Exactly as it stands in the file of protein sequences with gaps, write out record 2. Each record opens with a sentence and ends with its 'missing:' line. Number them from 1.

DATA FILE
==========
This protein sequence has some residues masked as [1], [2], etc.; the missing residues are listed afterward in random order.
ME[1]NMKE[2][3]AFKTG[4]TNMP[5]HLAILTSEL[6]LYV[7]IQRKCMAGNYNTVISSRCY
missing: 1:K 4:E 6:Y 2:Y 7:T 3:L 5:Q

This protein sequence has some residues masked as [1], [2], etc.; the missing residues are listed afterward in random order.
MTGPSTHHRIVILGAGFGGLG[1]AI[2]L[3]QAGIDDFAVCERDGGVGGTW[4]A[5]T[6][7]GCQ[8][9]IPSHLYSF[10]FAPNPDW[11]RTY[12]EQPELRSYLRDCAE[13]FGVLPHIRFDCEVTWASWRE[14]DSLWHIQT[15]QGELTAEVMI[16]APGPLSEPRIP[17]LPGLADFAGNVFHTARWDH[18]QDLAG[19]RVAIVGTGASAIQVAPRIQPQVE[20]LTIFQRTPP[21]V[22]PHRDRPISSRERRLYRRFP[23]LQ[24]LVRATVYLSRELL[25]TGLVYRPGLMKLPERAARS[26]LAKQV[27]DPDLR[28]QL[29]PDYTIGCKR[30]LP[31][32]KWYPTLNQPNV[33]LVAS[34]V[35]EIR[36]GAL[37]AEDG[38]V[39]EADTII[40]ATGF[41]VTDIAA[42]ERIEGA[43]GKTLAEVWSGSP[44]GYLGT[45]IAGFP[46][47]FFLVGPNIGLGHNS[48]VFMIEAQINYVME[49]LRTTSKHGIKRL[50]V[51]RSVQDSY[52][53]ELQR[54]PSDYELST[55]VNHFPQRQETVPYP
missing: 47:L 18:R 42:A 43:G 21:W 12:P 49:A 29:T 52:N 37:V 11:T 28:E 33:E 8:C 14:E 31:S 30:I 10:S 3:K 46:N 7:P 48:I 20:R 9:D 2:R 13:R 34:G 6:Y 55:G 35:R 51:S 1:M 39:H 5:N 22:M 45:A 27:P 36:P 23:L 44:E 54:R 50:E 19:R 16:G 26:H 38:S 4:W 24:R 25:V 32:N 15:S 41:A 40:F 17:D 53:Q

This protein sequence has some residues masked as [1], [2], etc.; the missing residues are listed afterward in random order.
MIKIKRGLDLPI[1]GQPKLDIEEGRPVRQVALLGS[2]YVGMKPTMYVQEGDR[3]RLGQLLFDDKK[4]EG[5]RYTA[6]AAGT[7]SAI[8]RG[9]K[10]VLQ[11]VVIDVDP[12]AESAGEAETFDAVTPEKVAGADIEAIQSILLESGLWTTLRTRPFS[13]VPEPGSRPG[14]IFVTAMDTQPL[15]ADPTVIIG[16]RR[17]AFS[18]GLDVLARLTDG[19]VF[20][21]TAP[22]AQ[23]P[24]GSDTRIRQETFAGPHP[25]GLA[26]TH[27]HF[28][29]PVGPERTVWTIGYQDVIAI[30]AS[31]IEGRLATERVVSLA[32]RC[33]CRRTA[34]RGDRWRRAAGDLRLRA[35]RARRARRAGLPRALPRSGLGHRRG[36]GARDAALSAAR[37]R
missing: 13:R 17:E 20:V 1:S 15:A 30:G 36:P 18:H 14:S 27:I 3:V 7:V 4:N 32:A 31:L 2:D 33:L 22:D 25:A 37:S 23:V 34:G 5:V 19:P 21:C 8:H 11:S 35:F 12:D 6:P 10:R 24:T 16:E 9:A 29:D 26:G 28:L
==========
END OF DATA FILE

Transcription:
This protein sequence has some residues masked as [1], [2], etc.; the missing residues are listed afterward in random order.
MTGPSTHHRIVILGAGFGGLG[1]AI[2]L[3]QAGIDDFAVCERDGGVGGTW[4]A[5]T[6][7]GCQ[8][9]IPSHLYSF[10]FAPNPDW[11]RTY[12]EQPELRSYLRDCAE[13]FGVLPHIRFDCEVTWASWRE[14]DSLWHIQT[15]QGELTAEVMI[16]APGPLSEPRIP[17]LPGLADFAGNVFHTARWDH[18]QDLAG[19]RVAIVGTGASAIQVAPRIQPQVE[20]LTIFQRTPP[21]V[22]PHRDRPISSRERRLYRRFP[23]LQ[24]LVRATVYLSRELL[25]TGLVYRPGLMKLPERAARS[26]LAKQV[27]DPDLR[28]QL[29]PDYTIGCKR[30]LP[31][32]KWYPTLNQPNV[33]LVAS[34]V[35]EIR[36]GAL[37]AEDG[38]V[39]EADTII[40]ATGF[41]VTDIAA[42]ERIEGA[43]GKTLAEVWSGSP[44]GYLGT[45]IAGFP[46][47]FFLVGPNIGLGHNS[48]VFMIEAQINYVME[49]LRTTSKHGIKRL[50]V[51]RSVQDSY[52][53]ELQR[54]PSDYELST[55]VNHFPQRQETVPYP
missing: 47:L 18:R 42:A 43:G 21:W 12:P 49:A 29:T 52:N 37:V 11:T 28:E 33:E 8:C 14:E 31:S 30:I 10:S 3:K 46:N 7:P 48:I 20:R 9:D 2:R 13:R 34:G 6:Y 55:G 35:R 51:S 1:M 39:H 5:N 22:M 45:A 27:P 36:P 23:L 44:E 54:R 50:E 19:R 16:G 26:H 38:S 4:W 24:R 25:V 32:N 15:S 41:A 40:F 17:D 53:Q